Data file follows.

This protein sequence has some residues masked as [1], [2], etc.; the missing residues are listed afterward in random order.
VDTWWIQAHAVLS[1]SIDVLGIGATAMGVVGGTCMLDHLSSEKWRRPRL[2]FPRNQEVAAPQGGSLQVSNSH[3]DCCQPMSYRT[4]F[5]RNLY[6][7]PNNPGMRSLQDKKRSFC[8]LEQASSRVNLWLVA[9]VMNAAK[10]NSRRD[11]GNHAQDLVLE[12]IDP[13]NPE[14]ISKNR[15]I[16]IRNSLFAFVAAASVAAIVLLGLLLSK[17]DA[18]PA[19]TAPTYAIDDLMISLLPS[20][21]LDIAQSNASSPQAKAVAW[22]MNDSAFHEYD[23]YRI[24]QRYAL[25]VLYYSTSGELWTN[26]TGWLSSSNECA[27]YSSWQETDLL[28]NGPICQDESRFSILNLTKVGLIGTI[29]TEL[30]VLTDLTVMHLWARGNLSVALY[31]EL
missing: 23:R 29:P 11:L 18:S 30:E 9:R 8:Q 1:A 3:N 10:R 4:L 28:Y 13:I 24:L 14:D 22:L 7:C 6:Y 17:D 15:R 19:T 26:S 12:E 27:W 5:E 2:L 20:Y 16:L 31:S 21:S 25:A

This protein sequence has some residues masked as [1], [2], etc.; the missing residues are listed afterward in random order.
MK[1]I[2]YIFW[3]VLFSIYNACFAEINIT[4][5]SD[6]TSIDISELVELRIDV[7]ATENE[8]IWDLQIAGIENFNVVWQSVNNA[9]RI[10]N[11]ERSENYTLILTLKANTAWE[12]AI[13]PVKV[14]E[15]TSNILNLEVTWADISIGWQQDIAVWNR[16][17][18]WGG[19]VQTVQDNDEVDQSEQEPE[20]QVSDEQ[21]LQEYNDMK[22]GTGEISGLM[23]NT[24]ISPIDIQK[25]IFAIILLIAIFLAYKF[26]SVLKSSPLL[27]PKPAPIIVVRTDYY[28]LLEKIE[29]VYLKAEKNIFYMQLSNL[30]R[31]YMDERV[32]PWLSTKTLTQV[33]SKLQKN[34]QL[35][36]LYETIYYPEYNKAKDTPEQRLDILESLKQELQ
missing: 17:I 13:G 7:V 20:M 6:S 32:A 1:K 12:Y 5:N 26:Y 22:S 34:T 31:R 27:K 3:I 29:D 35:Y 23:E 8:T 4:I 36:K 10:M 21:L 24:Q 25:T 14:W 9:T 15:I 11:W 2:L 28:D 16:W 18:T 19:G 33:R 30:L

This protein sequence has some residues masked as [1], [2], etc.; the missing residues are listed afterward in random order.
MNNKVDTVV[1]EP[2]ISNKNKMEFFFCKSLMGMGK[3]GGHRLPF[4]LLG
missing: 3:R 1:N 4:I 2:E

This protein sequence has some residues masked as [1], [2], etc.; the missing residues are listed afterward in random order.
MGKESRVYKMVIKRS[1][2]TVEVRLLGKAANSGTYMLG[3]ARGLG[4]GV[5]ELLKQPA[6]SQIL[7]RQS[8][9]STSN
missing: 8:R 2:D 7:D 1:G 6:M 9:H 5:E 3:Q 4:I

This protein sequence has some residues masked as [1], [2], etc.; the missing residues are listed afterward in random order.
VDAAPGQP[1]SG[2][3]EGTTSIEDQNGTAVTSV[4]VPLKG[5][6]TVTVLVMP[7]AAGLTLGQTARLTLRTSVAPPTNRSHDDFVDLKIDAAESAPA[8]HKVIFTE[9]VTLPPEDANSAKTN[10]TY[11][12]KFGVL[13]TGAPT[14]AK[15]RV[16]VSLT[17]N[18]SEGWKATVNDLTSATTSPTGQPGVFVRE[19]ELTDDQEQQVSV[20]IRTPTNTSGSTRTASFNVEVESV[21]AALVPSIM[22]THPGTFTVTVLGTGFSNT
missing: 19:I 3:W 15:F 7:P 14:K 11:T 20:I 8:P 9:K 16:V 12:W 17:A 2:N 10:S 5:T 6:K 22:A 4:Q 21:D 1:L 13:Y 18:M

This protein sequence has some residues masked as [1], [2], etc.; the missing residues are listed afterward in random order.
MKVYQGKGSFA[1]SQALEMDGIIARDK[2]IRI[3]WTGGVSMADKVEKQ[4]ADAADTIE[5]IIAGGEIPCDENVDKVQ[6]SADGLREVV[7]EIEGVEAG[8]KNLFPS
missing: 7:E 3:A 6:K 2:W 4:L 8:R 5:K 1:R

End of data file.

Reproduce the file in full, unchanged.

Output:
This protein sequence has some residues masked as [1], [2], etc.; the missing residues are listed afterward in random order.
VDTWWIQAHAVLS[1]SIDVLGIGATAMGVVGGTCMLDHLSSEKWRRPRL[2]FPRNQEVAAPQGGSLQVSNSH[3]DCCQPMSYRT[4]F[5]RNLY[6][7]PNNPGMRSLQDKKRSFC[8]LEQASSRVNLWLVA[9]VMNAAK[10]NSRRD[11]GNHAQDLVLE[12]IDP[13]NPE[14]ISKNR[15]I[16]IRNSLFAFVAAASVAAIVLLGLLLSK[17]DA[18]PA[19]TAPTYAIDDLMISLLPS[20][21]LDIAQSNASSPQAKAVAW[22]MNDSAFHEYD[23]YRI[24]QRYAL[25]VLYYSTSGELWTN[26]TGWLSSSNECA[27]YSSWQETDLL[28]NGPICQDESRFSILNLTKVGLIGTI[29]TEL[30]VLTDLTVMHLWARGNLSVALY[31]EL
missing: 23:R 29:P 11:L 18:S 30:E 9:R 8:Q 1:A 3:N 10:R 4:L 28:Y 13:I 24:L 14:D 22:L 7:C 6:Y 17:D 15:R 19:T 26:S 12:E 27:W 5:E 2:L 20:Y 16:L 31:S 21:S 25:A

This protein sequence has some residues masked as [1], [2], etc.; the missing residues are listed afterward in random order.
MK[1]I[2]YIFW[3]VLFSIYNACFAEINIT[4][5]SD[6]TSIDISELVELRIDV[7]ATENE[8]IWDLQIAGIENFNVVWQSVNNA[9]RI[10]N[11]ERSENYTLILTLKANTAWE[12]AI[13]PVKV[14]E[15]TSNILNLEVTWADISIGWQQDIAVWNR[16][17][18]WGG[19]VQTVQDNDEVDQSEQEPE[20]QVSDEQ[21]LQEYNDMK[22]GTGEISGLM[23]NT[24]ISPIDIQK[25]IFAIILLIAIFLAYKF[26]SVLKSSPLL[27]PKPAPIIVVRTDYY[28]LLEKIE[29]VYLKAEKNIFYMQLSNL[30]R[31]YMDERV[32]PWLSTKTLTQV[33]SKLQKN[34]QL[35][36]LYETIYYPEYNKAKDTPEQRLDILESLKQELQ
missing: 17:I 13:G 7:V 20:M 6:S 32:A 1:K 12:Y 5:N 26:Y 22:S 34:T 31:R 27:K 3:I 29:D 35:Y 23:E 8:T 4:I 36:K 10:M 21:L 24:Q 25:T 14:W 9:T 15:I 11:W 2:L 28:D 16:W 18:T 19:G 33:R 30:L

This protein sequence has some residues masked as [1], [2], etc.; the missing residues are listed afterward in random order.
MNNKVDTVV[1]EP[2]ISNKNKMEFFFCKSLMGMGK[3]GGHRLPF[4]LLG
missing: 3:R 1:N 4:I 2:E

This protein sequence has some residues masked as [1], [2], etc.; the missing residues are listed afterward in random order.
MGKESRVYKMVIKRS[1][2]TVEVRLLGKAANSGTYMLG[3]ARGLG[4]GV[5]ELLKQPA[6]SQIL[7]RQS[8][9]STSN
missing: 8:R 2:D 7:D 1:G 6:M 9:H 5:E 3:Q 4:I

This protein sequence has some residues masked as [1], [2], etc.; the missing residues are listed afterward in random order.
VDAAPGQP[1]SG[2][3]EGTTSIEDQNGTAVTSV[4]VPLKG[5][6]TVTVLVMP[7]AAGLTLGQTARLTLRTSVAPPTNRSHDDFVDLKIDAAESAPA[8]HKVIFTE[9]VTLPPEDANSAKTN[10]TY[11][12]KFGVL[13]TGAPT[14]AK[15]RV[16]VSLT[17]N[18]SEGWKATVNDLTSATTSPTGQPGVFVRE[19]ELTDDQEQQVSV[20]IRTPTNTSGSTRTASFNVEVESV[21]AALVPSIM[22]THPGTFTVTVLGTGFSNT
missing: 19:I 3:W 15:F 7:P 14:K 11:T 20:I 8:P 9:K 16:V 12:W 17:A 2:N 10:S 5:T 6:K 22:A 4:Q 21:D 1:L 13:Y 18:M

This protein sequence has some residues masked as [1], [2], etc.; the missing residues are listed afterward in random order.
MKVYQGKGSFA[1]SQALEMDGIIARDK[2]IRI[3]WTGGVSMADKVEKQ[4]ADAADTIE[5]IIAGGEIPCDENVDKVQ[6]SADGLREVV[7]EIEGVEAG[8]KNLFPS
missing: 7:E 3:A 6:K 2:W 4:L 8:R 5:K 1:R